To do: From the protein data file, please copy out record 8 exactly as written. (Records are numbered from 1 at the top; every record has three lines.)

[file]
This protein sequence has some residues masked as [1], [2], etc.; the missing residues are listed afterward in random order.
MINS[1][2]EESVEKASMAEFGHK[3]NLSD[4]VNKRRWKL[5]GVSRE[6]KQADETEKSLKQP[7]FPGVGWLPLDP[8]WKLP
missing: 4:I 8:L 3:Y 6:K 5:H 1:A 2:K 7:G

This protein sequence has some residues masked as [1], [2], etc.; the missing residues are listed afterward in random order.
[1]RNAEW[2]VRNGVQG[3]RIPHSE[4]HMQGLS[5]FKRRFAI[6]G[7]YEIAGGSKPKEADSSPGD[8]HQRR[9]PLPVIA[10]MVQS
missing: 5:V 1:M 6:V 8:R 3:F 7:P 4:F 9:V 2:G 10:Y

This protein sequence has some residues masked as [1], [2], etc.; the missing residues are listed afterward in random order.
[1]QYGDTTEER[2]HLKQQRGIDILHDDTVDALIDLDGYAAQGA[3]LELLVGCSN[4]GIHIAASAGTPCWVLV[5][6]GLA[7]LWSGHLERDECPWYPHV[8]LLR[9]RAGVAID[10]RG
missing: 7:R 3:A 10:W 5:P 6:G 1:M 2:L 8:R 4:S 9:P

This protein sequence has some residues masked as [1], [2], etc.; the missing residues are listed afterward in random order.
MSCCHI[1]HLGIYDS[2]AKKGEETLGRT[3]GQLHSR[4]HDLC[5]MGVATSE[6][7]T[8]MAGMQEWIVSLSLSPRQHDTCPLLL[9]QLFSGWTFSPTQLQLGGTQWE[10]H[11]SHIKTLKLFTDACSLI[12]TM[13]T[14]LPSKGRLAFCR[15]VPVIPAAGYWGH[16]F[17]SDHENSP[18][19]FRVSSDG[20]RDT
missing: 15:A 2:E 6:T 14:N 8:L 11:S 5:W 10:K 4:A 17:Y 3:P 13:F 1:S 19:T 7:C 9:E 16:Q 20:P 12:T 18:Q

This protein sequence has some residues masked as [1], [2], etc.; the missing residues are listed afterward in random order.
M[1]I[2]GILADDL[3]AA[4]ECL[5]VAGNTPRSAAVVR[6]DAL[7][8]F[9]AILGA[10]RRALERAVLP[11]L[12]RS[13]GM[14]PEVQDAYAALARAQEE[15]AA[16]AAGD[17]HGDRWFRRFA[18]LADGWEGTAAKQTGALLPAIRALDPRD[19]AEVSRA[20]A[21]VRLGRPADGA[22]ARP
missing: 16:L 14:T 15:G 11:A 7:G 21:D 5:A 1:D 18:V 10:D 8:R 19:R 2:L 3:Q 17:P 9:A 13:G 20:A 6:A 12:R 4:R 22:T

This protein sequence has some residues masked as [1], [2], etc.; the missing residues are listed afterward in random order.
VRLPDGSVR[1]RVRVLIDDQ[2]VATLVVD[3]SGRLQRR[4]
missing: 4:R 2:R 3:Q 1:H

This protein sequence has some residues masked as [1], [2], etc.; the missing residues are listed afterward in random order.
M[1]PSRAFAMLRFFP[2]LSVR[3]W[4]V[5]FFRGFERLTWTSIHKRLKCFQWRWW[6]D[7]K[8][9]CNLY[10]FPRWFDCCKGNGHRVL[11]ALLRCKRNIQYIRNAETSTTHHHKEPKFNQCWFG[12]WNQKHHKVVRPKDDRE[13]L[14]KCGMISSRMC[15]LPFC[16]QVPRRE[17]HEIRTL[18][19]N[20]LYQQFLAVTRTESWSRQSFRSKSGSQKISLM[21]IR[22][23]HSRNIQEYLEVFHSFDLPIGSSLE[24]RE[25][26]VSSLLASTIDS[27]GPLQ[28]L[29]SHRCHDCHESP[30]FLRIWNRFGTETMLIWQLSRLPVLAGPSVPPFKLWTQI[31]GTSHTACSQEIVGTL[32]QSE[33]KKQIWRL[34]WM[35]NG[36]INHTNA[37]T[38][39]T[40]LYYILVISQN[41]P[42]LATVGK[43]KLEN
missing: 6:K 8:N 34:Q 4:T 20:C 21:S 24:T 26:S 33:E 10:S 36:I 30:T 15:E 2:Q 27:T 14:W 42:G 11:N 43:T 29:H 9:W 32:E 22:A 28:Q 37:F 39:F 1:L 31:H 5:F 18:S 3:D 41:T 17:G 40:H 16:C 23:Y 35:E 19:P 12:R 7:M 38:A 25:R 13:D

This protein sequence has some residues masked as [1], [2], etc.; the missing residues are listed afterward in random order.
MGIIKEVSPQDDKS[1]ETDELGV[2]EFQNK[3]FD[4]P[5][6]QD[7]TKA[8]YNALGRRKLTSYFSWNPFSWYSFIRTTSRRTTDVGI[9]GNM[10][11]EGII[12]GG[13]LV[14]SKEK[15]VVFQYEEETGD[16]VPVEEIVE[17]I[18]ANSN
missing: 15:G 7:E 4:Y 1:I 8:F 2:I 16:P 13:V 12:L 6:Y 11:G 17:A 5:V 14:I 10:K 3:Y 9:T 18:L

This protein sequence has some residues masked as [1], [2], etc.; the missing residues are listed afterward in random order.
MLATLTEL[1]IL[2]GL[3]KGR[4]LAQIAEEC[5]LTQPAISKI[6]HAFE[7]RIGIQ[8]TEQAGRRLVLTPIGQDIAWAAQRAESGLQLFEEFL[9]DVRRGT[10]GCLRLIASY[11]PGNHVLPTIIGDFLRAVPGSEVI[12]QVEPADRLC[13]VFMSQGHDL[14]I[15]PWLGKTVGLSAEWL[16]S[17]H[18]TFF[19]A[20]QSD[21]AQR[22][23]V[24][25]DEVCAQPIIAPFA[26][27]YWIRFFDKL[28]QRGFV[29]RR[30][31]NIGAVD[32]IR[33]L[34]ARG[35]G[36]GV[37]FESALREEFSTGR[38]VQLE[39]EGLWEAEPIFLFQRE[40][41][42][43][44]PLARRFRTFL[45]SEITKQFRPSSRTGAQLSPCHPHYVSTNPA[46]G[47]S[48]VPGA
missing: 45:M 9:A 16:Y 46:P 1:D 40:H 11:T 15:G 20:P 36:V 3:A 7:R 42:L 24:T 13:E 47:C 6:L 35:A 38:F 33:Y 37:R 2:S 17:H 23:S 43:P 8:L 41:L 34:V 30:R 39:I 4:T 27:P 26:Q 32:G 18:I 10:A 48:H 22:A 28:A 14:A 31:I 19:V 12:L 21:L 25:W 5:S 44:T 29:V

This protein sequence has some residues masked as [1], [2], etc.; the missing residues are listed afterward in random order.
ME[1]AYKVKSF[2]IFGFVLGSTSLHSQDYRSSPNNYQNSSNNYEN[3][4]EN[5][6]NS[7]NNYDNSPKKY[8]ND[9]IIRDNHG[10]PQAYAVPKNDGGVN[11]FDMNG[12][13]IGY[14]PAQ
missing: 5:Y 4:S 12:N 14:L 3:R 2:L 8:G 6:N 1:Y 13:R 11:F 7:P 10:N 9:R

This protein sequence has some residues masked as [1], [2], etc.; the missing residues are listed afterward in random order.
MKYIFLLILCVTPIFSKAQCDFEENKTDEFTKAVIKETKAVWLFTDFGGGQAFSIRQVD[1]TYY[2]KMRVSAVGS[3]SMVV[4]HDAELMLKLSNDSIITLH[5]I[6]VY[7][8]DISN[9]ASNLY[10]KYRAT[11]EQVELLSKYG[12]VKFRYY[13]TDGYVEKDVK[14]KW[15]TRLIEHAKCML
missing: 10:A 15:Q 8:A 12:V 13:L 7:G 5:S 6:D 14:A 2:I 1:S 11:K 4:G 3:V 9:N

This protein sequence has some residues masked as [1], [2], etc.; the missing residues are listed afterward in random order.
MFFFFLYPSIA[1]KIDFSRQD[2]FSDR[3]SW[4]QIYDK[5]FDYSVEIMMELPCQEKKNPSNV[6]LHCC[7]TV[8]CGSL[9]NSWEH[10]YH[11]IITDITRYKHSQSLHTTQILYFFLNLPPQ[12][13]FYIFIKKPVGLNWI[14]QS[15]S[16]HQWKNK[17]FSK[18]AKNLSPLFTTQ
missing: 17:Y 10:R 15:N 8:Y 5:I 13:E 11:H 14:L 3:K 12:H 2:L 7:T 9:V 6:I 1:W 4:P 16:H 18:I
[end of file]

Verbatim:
This protein sequence has some residues masked as [1], [2], etc.; the missing residues are listed afterward in random order.
MGIIKEVSPQDDKS[1]ETDELGV[2]EFQNK[3]FD[4]P[5][6]QD[7]TKA[8]YNALGRRKLTSYFSWNPFSWYSFIRTTSRRTTDVGI[9]GNM[10][11]EGII[12]GG[13]LV[14]SKEK[15]VVFQYEEETGD[16]VPVEEIVE[17]I[18]ANSN
missing: 15:G 7:E 4:Y 1:I 8:F 2:I 16:P 13:V 12:L 6:Y 11:G 17:A 5:V 14:I 10:K 3:Y 9:T 18:L